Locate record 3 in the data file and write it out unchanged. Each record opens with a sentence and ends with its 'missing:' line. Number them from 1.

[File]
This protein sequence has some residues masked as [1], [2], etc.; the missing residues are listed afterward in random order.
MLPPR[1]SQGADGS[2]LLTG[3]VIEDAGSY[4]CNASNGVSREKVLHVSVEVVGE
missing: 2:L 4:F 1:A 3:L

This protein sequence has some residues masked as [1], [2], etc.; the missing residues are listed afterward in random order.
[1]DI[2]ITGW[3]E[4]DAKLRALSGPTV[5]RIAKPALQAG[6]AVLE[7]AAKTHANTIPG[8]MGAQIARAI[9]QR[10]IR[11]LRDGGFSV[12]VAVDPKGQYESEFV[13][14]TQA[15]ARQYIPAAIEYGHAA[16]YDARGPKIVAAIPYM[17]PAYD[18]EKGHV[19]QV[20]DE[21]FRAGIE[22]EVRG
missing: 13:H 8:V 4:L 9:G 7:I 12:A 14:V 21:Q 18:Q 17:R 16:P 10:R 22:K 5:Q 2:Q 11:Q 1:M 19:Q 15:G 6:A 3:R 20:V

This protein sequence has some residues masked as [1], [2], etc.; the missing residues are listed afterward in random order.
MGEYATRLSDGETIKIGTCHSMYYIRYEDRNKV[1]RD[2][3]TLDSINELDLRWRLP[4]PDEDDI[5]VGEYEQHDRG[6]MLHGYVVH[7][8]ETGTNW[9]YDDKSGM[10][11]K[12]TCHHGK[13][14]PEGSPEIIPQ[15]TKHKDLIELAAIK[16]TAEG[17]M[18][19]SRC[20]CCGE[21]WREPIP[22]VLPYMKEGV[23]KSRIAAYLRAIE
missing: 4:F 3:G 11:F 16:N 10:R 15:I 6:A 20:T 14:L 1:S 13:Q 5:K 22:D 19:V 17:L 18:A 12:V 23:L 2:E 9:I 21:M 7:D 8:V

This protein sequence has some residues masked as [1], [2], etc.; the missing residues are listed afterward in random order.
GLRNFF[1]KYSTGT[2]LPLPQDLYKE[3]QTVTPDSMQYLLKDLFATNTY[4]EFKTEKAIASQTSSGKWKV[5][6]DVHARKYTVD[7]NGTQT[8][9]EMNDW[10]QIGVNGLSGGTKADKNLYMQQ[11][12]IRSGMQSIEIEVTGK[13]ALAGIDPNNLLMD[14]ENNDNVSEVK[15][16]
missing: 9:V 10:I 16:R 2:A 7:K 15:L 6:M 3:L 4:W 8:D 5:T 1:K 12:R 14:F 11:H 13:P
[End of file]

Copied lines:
This protein sequence has some residues masked as [1], [2], etc.; the missing residues are listed afterward in random order.
MGEYATRLSDGETIKIGTCHSMYYIRYEDRNKV[1]RD[2][3]TLDSINELDLRWRLP[4]PDEDDI[5]VGEYEQHDRG[6]MLHGYVVH[7][8]ETGTNW[9]YDDKSGM[10][11]K[12]TCHHGK[13][14]PEGSPEIIPQ[15]TKHKDLIELAAIK[16]TAEG[17]M[18][19]SRC[20]CCGE[21]WREPIP[22]VLPYMKEGV[23]KSRIAAYLRAIE
missing: 4:F 3:G 11:F 16:N 10:R 15:I 6:A 20:T 14:L 1:S 13:Q 5:K 22:D 19:V 17:L 18:A 12:V 23:L 2:E 9:I 21:M 7:D 8:V